Scene from A Property of the Clan
Scene from A Property of the Clan

A production of A property of the clan that holds contemporary relevance in a society where a culture of violence against women still persists.

A key piece of writing for Australian youth in the 90s, A Property of the Clan is a powerful and emotionally candid examination into peer pressure by one of Australia’s pre-eminent playwrights, Nick Enright. In 1997, the play was adapted into the Australian drama thriller film, Blackrock.

A disturbing tale inspired by real events, A Property of the Clan tells the story of the sexual assault and murder of a 14-year-old girl at a party. It examines a culture of boys and girls lost in the misrepresentation of one another, the ugliness of victim-blaming and the emotional and social effects the unexpected death of a peer has on young people.

The story follows a small group of teens including Jared who witnessed the crime, his girlfriend Rachel and best friend Ricko, and the victim’s best friend Jade. Torn apart by the tragic event, the group delves into why it happened, who is responsible and if justice will be served.

In a bold staging concept, A Property of the Clan will see the performers both create and destroy the set during the show. On a Perspex backdrop, the performers will paint their childhood memories before tearing it down at the end, symbolising the loss of innocence experienced from the terrible crime.

The production holds contemporary relevance, particularly with increasing exposure on the issue of violence against women in the community today. A Property of the Clan examines the psychology of victim-blaming. LOTL spoke to director Phillip Rouse to discuss the play and its exploration of social issues:

Phillip Rouse

What drew you to the story of ‘A Property of the Clan’?

It feels much bigger than an earnest Australian Drama. It works like a myth. Ricko, our God of Masculinity, comes to town and causes havoc, which the human beings left behind have to grapple with. In metaphoric terms, after the death of Tracy, the rest of the play is spent in awe of God’s Masculinity and Grief. We see teenagers and adults alike constantly butting against their inability to emotionally cope with what has happened. The other thing that drew me to the story is that while the criminals are brought to justice, the world doesn’t change. That even an event that is as horrific as the rape and murder of a 14-year-old girl cannot create any real shift in their society. That was a very important truth that drew me to the show.

What are the most difficult things to consider in regard to the direction of a play, and how is this influenced by what you want the audience to take away from the production?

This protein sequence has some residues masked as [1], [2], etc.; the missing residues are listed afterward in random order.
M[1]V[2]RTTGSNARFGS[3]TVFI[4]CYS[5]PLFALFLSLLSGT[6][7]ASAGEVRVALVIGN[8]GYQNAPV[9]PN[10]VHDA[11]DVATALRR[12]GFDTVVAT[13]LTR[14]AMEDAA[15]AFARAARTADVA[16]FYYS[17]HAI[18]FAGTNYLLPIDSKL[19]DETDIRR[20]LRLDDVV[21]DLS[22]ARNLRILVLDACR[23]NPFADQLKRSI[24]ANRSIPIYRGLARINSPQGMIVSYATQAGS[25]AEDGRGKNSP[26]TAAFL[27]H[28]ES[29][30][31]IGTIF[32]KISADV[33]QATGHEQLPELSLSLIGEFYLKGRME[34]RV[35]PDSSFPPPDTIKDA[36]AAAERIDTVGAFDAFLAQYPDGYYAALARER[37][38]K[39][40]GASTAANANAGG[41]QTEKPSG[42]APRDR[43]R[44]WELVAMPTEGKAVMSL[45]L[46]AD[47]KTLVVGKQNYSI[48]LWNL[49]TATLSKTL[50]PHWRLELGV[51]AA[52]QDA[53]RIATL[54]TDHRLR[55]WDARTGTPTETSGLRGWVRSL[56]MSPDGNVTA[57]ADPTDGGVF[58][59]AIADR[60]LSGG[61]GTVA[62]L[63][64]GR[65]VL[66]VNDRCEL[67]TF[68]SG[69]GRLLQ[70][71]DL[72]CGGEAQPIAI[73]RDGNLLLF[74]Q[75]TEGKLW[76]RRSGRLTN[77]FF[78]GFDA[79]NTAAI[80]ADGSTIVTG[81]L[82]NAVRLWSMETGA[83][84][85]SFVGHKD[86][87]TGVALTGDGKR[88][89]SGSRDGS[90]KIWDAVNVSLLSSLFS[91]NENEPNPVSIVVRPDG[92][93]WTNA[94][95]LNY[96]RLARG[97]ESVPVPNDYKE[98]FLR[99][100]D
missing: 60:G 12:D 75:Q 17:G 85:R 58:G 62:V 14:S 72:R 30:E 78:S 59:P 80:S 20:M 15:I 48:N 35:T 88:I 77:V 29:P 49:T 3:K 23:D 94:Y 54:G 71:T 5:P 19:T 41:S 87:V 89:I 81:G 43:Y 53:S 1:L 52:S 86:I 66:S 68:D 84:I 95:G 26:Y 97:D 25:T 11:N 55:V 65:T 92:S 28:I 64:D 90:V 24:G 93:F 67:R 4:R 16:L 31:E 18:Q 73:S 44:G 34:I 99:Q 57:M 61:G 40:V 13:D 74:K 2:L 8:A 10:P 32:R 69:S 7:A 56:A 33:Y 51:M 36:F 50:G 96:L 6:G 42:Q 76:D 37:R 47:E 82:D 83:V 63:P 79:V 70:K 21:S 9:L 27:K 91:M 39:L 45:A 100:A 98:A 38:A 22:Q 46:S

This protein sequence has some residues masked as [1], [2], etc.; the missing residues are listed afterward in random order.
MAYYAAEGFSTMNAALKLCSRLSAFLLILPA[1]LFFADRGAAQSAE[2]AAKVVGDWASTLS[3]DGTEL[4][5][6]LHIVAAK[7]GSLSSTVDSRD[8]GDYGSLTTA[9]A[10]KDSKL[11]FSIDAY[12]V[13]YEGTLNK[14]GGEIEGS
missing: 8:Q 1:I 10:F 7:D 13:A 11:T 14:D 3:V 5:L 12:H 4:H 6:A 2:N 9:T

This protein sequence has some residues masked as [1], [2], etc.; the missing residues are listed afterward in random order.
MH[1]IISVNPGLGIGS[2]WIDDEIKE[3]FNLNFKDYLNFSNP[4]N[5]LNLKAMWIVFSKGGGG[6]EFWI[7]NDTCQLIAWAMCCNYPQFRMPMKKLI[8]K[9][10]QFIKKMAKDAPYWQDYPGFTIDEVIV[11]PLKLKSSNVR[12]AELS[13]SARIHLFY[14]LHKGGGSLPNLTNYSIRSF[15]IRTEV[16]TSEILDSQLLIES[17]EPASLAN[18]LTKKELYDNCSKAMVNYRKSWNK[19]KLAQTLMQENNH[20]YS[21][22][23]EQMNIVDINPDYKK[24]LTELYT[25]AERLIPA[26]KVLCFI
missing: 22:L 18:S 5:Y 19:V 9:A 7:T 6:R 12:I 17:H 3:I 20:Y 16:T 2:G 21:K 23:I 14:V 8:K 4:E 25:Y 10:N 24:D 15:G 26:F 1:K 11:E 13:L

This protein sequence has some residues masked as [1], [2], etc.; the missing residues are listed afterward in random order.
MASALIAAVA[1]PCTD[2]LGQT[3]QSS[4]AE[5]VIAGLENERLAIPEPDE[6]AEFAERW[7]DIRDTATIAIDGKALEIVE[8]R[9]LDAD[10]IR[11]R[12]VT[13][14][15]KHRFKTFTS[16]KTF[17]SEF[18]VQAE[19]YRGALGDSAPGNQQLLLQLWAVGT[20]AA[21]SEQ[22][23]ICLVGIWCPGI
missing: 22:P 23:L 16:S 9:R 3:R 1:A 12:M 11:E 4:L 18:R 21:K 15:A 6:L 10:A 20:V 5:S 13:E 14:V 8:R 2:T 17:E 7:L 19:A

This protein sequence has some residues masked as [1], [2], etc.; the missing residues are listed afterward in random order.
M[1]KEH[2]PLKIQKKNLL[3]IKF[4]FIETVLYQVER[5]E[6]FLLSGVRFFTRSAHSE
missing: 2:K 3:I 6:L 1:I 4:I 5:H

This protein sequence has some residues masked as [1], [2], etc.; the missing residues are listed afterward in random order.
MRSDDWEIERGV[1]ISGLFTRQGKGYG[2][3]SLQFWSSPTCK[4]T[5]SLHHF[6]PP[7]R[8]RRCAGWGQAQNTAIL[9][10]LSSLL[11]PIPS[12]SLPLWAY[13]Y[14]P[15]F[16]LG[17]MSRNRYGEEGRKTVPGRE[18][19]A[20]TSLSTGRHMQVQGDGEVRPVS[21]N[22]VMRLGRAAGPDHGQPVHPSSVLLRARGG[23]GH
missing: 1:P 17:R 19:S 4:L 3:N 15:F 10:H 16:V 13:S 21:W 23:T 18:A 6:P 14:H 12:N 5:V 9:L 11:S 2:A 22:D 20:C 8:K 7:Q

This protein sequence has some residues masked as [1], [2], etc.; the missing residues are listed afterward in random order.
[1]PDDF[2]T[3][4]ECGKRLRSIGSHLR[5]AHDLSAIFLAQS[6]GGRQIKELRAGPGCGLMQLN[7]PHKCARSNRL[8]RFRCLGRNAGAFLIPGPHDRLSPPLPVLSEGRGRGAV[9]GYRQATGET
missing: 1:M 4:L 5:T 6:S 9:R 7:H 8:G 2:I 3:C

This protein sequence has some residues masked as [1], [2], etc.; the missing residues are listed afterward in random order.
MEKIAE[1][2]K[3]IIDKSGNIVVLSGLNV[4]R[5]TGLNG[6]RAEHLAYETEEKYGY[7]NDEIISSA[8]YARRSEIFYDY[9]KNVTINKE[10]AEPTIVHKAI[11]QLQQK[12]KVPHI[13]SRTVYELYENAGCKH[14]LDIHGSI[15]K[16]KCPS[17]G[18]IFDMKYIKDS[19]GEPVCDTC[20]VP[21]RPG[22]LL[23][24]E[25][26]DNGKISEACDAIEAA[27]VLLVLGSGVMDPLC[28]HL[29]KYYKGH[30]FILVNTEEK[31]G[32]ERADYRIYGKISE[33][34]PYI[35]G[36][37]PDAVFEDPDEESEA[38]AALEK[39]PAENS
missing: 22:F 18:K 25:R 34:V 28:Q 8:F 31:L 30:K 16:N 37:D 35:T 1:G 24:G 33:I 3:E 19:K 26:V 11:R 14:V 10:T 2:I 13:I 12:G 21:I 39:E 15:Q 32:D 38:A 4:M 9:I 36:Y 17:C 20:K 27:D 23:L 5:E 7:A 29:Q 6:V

Avoiding cliché is probably the trickiest thing about this production. Because basically every character is implicated in the terrible crime either through direct action or a lack of direct action, no one in this play is wholly good. But as a director I want my audience to empathise with their struggles without going easy on them. I want the audience to honestly identify in themselves when they haven’t spoken out, or weren’t brave enough, or were and the great things that happened when they did. That requires a lot of honesty on my part as a director and confronting my own flaws around this issue. It’s a delicate balancing act.

In your opinion, why is ‘victim blaming’ so common? 

That is an enormous question. For me, the base pathology of it is if men haven’t done anything wrong (or their crime is the lesser crime) then nothing needs to change about society. We have built a critical framework where men become the hapless victims of the woman’s indiscretions, her failure to fit into a conservative blueprint of what it means to be female, and thus he wouldn’t have acted how he acted if she didn’t act how she acted. We put yet another horrible act away in a box and the machine keeps ticking over. It’s culturally institutionalised bullying. And it is fucked beyond belief.

Have any of your personal beliefs been unexpectedly challenged in the process?

When looking at this material as a straight white male, and especially while reflecting upon your teenage years, realising how much you were in the thrall of this conservative blueprint can really take you by surprise. You want to believe you are a good person, but maybe that wasn’t always the case. The process of shedding damaging notions of masculinity (particularly attitude towards women) is a long one and one not every male goes through it. And in working on this play, if forces you to engage with attitudes you have shed and admit you understand them from the inside. That is what I mean by being honest as a director.


Director: Phillip Rouse; Assistant director: Anne Brito; Executive producer: Stephen Carnell; Stage manager: Bronte Axom; Designer: Martelle Hunt.

A Property of the Clan includes Sydney Theatre Awards 2014 winner George Banders (All’s Well that Ends Well, Romeo & Juliet), Megan Drury (Ruben Guthrie, Macquarie, Closer), Jack Starkey-Gill (Bell Shakespeare’s Players’ Company) and Samantha Young (Vampire Lesbians of Sodom, Space Cats).